Investing in cryptocurrency isn't easy. The assets are volatile and easily influenced. Volumes are low enough for a single large trader to move the markets significantly. The coins are so new that their long and even medium-term trends are a challenge to predict. No one knows whether the right level for Bitcoin is $7,000, $17,000 or even $170,000. Part of the fun of investing in cryptocurrencies is knowing that you're there at the start of something new.

But that also means that making money with cryptocurrencies is highly risky. Buy and hold might be a way of showing your loyalty to the blockchain but if the right level for Bitcoin actually turns out to be around $70, your membership fees to the Bitcoin club are likely to be very expensive indeed.

A better option is to let the long term trends take care of themselves while you invest in the short-term, using technical analysis to predict the immediate movements of altcoins.

It's a technique borrowed from traditional investing. Assets might trend bullish or bearish over a period of time but within that trend will be movement up and down. A stock might rise five points one day, then fall three points the next before rising a couple more points the following day. Overall, it's rising, making money for people holding the stock, but each of these intervening movements is an opportunity for making money.

Technical analysts and day traders can't predict exactly what an asset is going to do but they can look for patterns in those movements, and use them to pick the right times to buy and sell, often several times a day.

When an asset trends upwards, for example, they might notice that it never rises more than ten points at a time and never falls more than five. As an upward movement approaches ten points, they'll assume that it's approaching a peak. They'll sell, believing that they're selling at the top. As a fall approaches three points, they'll buy, believing that they're buying at a low.

In practice, the methods used by traders who employ technical analysis are much more complex. Double Top or Double Bottom patterns, for example, occur when a price reaches the same height (the resistance level) or the same depth (the support level) twice without breaking through. Investors assume that the pattern marks a change in the long-term trend.

A Head and Shoulder Top has three peaks in a row, with the middle peak the highest, and the lows between them creating a neckline. That pattern too predicts a change in the direction of a trend from bullish to bearish or vice versa.

For the most part, though, technical analysts often spend their time drawing triangles that connect peaks and troughs to reveal a general direction and predict when that direction is likely to change.

Despite its complexity, technical analysis does have some benefits for cryptocurrency traders. First, the strength of the asset itself doesn't matter. Whether it's backed by the blockchain or influenced by the decisions of central bankers is irrelevant. All assets move up and down, regardless of the technology behind them.

The volatility of digital coins isn't entirely irrelevant but it matters less to short-term traders. Technical analysts might find themselves drawing sharper triangles and looking for patterns in the sharper movements of volatile assets, but they have plenty of data points to draw on and lots of opportunities to make quick, profitable trades.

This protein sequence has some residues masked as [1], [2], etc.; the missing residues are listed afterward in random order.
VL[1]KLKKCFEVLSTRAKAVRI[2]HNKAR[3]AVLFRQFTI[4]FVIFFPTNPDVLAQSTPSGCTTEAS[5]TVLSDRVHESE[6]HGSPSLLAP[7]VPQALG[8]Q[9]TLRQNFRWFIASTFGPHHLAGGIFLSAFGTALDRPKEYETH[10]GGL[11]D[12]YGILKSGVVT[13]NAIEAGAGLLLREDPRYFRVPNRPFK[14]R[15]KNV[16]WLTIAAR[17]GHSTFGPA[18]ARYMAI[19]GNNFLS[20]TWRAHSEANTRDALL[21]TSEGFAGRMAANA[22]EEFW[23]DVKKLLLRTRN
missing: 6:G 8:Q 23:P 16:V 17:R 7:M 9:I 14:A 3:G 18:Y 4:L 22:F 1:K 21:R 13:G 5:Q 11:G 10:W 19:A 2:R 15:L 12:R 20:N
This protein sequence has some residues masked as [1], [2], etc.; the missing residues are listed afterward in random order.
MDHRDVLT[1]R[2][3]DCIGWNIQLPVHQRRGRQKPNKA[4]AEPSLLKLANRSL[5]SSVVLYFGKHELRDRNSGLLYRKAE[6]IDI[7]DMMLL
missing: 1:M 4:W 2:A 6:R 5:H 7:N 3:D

And most importantly for cryptocurrency traders, the long term trends aren't relevant either. Whatever level Bitcoin reaches before it settles down isn't important. The only thing that matters is what the candlesticks suggest will happen in the next few hours or days. As long as there's movement there's opportunity, and there's always plenty of movement in the cryptocurrency market.

There are risks though, of course. Betting on small, short-term movements brings small rewards so it's tempting to amplify them with leverage. Reddit pages are filled with stories of investors who won big on Bitcoin then lost it all when their analysis had them take a position in the wrong direction. Once their losses reach the size of their principal, they lose everything.

The multiplicity of patterns and strategies can also be confusing. Critics have described technical analysis as little more than an exercise in drawing triangles, and have argued that it's possible to make those triangles point in any direction you want. They recommend influences such as regulations, trading volume and market sentiment as more powerful indicators of future movement even if they're harder to measure and difficult to identify. Technical analysts often claim to follow a particular technical strategy. (Philakone, a professional cryptocurrency trader, describes himself as "married to Elliot Wave Theory.") But that choice ignores other strategies that might have a better success rate.

Traders thinking of using technical analysis then should make sure that they understand the most important strategies used by other traders. They should practice trades on simulators to identify the theories that both suit them best and match the assets they want to trade before they put down any real money. And most importantly, they should never invest more than they can afford to lose--especially if they're using leverage.

Technical analysis can work and it can be a solution to cryptocurrency's volatility and the difficulty of predicting its long-term trends. But it's complex and it can be expensive.